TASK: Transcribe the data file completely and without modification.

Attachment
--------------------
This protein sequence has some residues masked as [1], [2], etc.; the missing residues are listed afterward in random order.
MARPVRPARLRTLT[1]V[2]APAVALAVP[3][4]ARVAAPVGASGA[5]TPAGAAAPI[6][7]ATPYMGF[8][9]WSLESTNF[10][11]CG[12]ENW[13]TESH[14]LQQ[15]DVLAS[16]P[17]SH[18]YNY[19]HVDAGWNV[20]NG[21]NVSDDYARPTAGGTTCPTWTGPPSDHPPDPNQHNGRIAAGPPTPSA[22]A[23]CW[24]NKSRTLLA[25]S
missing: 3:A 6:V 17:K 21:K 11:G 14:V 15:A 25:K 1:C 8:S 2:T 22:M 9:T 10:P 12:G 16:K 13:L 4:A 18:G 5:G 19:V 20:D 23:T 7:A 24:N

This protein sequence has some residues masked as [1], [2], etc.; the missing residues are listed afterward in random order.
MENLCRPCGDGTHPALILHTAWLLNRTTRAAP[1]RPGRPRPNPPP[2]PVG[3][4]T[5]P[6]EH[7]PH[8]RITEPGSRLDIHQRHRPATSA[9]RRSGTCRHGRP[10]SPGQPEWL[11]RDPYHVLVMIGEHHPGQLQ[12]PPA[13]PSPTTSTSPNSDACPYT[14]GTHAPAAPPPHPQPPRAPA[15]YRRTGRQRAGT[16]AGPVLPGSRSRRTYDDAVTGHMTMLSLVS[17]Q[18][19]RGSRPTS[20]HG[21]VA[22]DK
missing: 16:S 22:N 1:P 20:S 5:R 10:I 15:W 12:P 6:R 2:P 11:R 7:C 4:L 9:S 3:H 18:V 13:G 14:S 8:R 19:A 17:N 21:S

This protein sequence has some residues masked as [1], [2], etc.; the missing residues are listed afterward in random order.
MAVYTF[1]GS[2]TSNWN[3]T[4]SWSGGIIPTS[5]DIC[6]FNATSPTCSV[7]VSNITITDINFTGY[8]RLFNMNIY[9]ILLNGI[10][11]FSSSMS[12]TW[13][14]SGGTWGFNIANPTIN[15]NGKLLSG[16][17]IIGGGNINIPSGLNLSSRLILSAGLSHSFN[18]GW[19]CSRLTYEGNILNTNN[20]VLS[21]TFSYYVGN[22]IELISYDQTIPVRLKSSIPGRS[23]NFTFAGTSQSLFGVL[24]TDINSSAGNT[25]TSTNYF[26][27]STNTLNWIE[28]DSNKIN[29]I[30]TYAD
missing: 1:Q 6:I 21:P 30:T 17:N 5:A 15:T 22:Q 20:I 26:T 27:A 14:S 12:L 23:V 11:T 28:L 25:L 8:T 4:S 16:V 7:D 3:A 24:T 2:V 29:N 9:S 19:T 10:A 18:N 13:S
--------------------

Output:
This protein sequence has some residues masked as [1], [2], etc.; the missing residues are listed afterward in random order.
MARPVRPARLRTLT[1]V[2]APAVALAVP[3][4]ARVAAPVGASGA[5]TPAGAAAPI[6][7]ATPYMGF[8][9]WSLESTNF[10][11]CG[12]ENW[13]TESH[14]LQQ[15]DVLAS[16]P[17]SH[18]YNY[19]HVDAGWNV[20]NG[21]NVSDDYARPTAGGTTCPTWTGPPSDHPPDPNQHNGRIAAGPPTPSA[22]A[23]CW[24]NKSRTLLA[25]S
missing: 3:A 6:V 17:K 21:K 11:G 14:V 15:A 25:K 1:C 8:S 2:T 22:M 9:T 10:P 12:G 16:K 13:L 4:A 18:G 5:G 19:V 20:D 23:T 7:A 24:N

This protein sequence has some residues masked as [1], [2], etc.; the missing residues are listed afterward in random order.
MENLCRPCGDGTHPALILHTAWLLNRTTRAAP[1]RPGRPRPNPPP[2]PVG[3][4]T[5]P[6]EH[7]PH[8]RITEPGSRLDIHQRHRPATSA[9]RRSGTCRHGRP[10]SPGQPEWL[11]RDPYHVLVMIGEHHPGQLQ[12]PPA[13]PSPTTSTSPNSDACPYT[14]GTHAPAAPPPHPQPPRAPA[15]YRRTGRQRAGT[16]AGPVLPGSRSRRTYDDAVTGHMTMLSLVS[17]Q[18][19]RGSRPTS[20]HG[21]VA[22]DK
missing: 16:S 22:N 1:P 20:S 5:R 10:I 15:W 12:P 6:R 2:P 11:R 7:C 4:L 9:S 3:H 18:V 13:G 14:S 8:R 19:A 17:N 21:S

This protein sequence has some residues masked as [1], [2], etc.; the missing residues are listed afterward in random order.
MAVYTF[1]GS[2]TSNWN[3]T[4]SWSGGIIPTS[5]DIC[6]FNATSPTCSV[7]VSNITITDINFTGY[8]RLFNMNIY[9]ILLNGI[10][11]FSSSMS[12]TW[13][14]SGGTWGFNIANPTIN[15]NGKLLSG[16][17]IIGGGNINIPSGLNLSSRLILSAGLSHSFN[18]GW[19]CSRLTYEGNILNTNN[20]VLS[21]TFSYYVGN[22]IELISYDQTIPVRLKSSIPGRS[23]NFTFAGTSQSLFGVL[24]TDINSSAGNT[25]TSTNYF[26][27]STNTLNWIE[28]DSNKIN[29]I[30]TYAD
missing: 1:Q 6:I 21:P 30:T 17:N 5:A 15:T 22:Q 20:I 26:T 27:A 14:S 12:L 23:V 11:T 28:L 25:L 8:T 4:S 16:V 7:D 3:A 24:T 2:V 29:N 9:S 19:T 10:A 18:N 13:S